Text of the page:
Enthused and inspired with Vasan’s success in the Hindi belt, another giant from the South came forward. AVM’s Tamil film ‘Vazhkai’ (1949) was a big hit in south. AVM made a Telugu version of it with the name ‘Jeevitham’ (1950) followed by a Hindi version ‘Bahaar’ (1951). They introduced Vyjayantimala with this film, in Hindi. The story of the film and the Music by SD Burman made film a big hit in Hindi too. AVM then made Hindi film ‘Ladki’ (1953), with a Tamil and Telugu version. This too became a hit film. However by that time the South market had grown manifolds and there was no need for the south film makers to venture into the Hindi belt to earn money. Thus, there was a slow down in this type of activity. The south now started making Hindi films directly in Madras by calling actors from Bombay. And some films were dubbed too.

Actually, the southern film activity, though as old as Hindi talkie films, is strictly limited to four southern states. It was only the adventurous SS Vasan who ventured into the bastion of Hindi film markets, by promoting his film ‘Chandralekha’. In fact this had encouraged other producers like AVM, Prasad, Vijaya etc. to tap the Hindi belt. While making a multilingual film, the south producers always called the Hindi artistes, be it actors, directors ,composers or singers to come to Madras, but they never went to Bombay. It was only through dubbed or remade films that south actors, composers or actors were exposed to the Hindi arena. Those days anyone from south was a ‘madrasi‘ and likewise anyone from other than south was a North Indian or a Punjabi ! No one from the North bothered to distinguish between Tamil, Telugu, Kannada or Malayalam – films or people. Everything was ‘madrasi‘.

The divide between the north and the south went on widening, which finally resulted in the anti-Hindi agitations of the 60s and 70s in Madras and other southern places. Fortunately, in recent times and with the new generation, thanks to the coalition politics at the centre and states as well as IT centres at Hyderabad and Bangalore, the North-South exchange is much better and each state is identified individually. Thanks also to writers like Chetan Bhagat’s novels. Thanks to Modernization.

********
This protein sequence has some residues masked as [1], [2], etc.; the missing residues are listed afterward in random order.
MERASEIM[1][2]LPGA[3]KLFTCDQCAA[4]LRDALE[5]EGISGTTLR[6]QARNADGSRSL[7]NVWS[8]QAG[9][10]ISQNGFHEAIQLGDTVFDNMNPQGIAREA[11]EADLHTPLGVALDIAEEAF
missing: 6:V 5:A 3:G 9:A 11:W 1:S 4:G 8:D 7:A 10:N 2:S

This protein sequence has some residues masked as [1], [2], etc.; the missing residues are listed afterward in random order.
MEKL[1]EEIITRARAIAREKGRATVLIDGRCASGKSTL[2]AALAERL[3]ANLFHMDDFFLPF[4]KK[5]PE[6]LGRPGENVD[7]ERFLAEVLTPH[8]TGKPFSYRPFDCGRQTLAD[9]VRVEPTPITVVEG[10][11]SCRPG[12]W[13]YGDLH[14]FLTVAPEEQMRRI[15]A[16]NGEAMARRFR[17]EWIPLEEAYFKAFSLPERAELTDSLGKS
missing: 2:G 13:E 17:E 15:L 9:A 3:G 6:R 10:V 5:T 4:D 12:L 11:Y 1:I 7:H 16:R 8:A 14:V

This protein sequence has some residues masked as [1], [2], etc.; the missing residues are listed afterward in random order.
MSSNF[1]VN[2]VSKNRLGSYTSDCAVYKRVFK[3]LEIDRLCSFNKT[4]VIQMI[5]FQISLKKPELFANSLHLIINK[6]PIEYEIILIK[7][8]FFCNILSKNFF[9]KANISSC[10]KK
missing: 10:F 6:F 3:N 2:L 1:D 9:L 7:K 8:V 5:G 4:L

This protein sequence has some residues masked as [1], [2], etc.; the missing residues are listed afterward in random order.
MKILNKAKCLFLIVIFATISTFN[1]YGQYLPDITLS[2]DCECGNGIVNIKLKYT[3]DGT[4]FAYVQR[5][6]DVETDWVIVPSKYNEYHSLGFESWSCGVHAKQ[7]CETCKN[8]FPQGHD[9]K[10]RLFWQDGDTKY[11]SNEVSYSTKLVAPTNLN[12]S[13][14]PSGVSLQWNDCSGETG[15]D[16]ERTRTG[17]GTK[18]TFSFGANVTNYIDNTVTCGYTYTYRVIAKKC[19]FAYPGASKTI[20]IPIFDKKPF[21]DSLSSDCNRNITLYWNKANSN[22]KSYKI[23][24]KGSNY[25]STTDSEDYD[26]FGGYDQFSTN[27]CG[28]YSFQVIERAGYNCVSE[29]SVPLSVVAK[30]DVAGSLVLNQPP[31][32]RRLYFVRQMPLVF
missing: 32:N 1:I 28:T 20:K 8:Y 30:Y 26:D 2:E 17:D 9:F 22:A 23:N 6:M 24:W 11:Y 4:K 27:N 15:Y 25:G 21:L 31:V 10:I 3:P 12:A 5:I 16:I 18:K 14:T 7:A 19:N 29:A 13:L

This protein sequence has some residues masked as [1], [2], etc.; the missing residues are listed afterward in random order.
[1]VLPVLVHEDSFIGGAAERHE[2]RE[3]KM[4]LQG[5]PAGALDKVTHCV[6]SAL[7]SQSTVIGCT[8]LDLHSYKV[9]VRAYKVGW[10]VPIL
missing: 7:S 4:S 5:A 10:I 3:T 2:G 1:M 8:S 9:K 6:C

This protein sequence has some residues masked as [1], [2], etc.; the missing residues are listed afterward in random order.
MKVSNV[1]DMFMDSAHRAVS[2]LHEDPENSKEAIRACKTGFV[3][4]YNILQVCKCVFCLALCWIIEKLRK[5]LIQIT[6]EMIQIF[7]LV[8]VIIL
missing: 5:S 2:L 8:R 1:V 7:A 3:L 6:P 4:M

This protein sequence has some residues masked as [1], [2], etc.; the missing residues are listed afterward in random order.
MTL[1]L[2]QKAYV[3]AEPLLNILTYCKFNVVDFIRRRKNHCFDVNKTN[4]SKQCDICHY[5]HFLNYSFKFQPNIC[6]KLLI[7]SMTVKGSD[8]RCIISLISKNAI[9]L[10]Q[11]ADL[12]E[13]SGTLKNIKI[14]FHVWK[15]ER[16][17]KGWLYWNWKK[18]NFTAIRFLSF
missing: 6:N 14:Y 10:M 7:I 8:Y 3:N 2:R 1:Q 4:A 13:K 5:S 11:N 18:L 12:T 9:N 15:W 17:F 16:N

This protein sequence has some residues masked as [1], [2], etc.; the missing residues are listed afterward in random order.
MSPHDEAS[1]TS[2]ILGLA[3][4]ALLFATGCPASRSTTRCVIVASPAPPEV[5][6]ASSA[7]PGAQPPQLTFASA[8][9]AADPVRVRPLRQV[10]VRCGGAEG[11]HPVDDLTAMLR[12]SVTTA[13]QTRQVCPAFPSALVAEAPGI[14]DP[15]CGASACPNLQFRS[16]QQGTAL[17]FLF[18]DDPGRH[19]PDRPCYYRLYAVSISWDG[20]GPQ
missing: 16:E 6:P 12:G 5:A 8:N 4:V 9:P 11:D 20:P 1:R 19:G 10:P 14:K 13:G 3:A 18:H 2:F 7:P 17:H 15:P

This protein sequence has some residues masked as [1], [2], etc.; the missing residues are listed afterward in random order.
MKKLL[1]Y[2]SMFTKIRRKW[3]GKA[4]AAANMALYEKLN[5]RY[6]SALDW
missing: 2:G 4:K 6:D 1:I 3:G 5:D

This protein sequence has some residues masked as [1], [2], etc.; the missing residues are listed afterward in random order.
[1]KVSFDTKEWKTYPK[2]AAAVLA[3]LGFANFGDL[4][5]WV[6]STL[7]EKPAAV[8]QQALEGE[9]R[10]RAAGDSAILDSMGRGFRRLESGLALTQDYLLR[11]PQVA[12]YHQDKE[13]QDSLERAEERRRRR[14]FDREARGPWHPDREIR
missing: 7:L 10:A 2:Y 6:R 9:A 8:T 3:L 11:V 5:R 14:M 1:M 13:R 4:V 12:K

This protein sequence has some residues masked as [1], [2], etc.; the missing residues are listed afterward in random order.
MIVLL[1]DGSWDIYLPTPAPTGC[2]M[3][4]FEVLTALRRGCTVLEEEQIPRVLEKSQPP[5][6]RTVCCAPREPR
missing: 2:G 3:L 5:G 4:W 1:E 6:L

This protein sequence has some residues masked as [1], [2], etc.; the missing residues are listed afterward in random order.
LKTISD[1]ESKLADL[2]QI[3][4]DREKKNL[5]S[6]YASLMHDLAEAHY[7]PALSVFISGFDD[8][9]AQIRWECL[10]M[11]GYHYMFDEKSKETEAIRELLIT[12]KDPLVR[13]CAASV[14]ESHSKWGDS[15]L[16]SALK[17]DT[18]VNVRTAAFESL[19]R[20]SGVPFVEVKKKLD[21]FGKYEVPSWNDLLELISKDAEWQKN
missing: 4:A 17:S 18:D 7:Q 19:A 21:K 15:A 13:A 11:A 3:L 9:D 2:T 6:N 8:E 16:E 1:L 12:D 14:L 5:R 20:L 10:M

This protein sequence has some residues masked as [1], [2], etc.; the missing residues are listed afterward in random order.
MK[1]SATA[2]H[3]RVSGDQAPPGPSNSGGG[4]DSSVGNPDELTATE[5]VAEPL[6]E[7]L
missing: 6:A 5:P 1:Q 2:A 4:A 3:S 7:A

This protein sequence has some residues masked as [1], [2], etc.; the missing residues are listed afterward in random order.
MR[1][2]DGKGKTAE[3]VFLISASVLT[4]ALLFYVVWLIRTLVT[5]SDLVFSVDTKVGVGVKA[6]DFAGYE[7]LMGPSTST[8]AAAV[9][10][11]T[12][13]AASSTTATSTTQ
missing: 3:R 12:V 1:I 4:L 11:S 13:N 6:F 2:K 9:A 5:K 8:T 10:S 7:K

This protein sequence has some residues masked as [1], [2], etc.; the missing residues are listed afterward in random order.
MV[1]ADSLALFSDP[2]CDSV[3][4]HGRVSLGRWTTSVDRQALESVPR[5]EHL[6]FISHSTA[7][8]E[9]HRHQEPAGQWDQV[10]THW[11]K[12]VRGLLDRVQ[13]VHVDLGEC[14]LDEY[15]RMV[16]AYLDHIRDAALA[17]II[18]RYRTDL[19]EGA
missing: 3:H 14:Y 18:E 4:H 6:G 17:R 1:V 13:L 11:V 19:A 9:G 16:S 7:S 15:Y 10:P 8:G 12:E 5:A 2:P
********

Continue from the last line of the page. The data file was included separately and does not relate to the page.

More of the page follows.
In the early times of the film industry, very few educated people used to join here. That is why graduates or postgraduates used to flaunt their degrees with pride – like Moti, BA – the lyricist (though he was actually MA), or Kavi Pradeep’s pseudo name – Miss Kamal BA or even singer Surendra as BA, LLB etc.

A highly qualified person and that too in an unrelated subject joining films was a wonder then. Thus, a young man with an unlikely name for a hero, like RAMNARAYAN VENKATRAMAN SARMA alias actor RANJAN was a novelty. Ranjan was born in Madras on 2-3-1918 in an orthodox Brahmin family. He did his BA with Physics and then completed M Litt in Carnatak music and dance, and became a Research Fellow for Ph.D. He also became the managing editor of ‘NATYAM‘ a magazine for dance, drama and music. In total contrast to his expertise in fine arts, he learnt fencing (sword fighting) after he saw it in the Olympic Games.

He was spotted by a Tamil producer and he made his debut in the film ‘Ashok Kumar’ (1941). After a few films in Tamil and Telugu he got the role of Shashank in the magnum opus film ‘Chandralekha’ in 1948. The drum dance and his fencing were the two main attractions in the film. The final sword fighting is considered the longest ever fencing fight in films till today ! The film was a hit and Ranjan became type cast in action films. Ranjan was a very poor actor, but his fencing skills were marvelous.

In 1949 came ‘Nishaan’, based on the Hollywood film ‘The Corsican Brothers’ – one good and one bad. It was a story of twins. The audience liked a scene from the film which showed that there were marks on one brother’s back if the other one was whipped ! The film, in Hindi, Tamil and Telugu, was a hit everywhere mainly for its fencing scenes. In ‘Mangala’ opposite Bhanumati, he was the villain and the hero too.

He was invited by New York University for a research fellowship, but Vasan did not leave him, so after ‘Mangala’, as soon as the contract was over, Ranjan came to Bombay.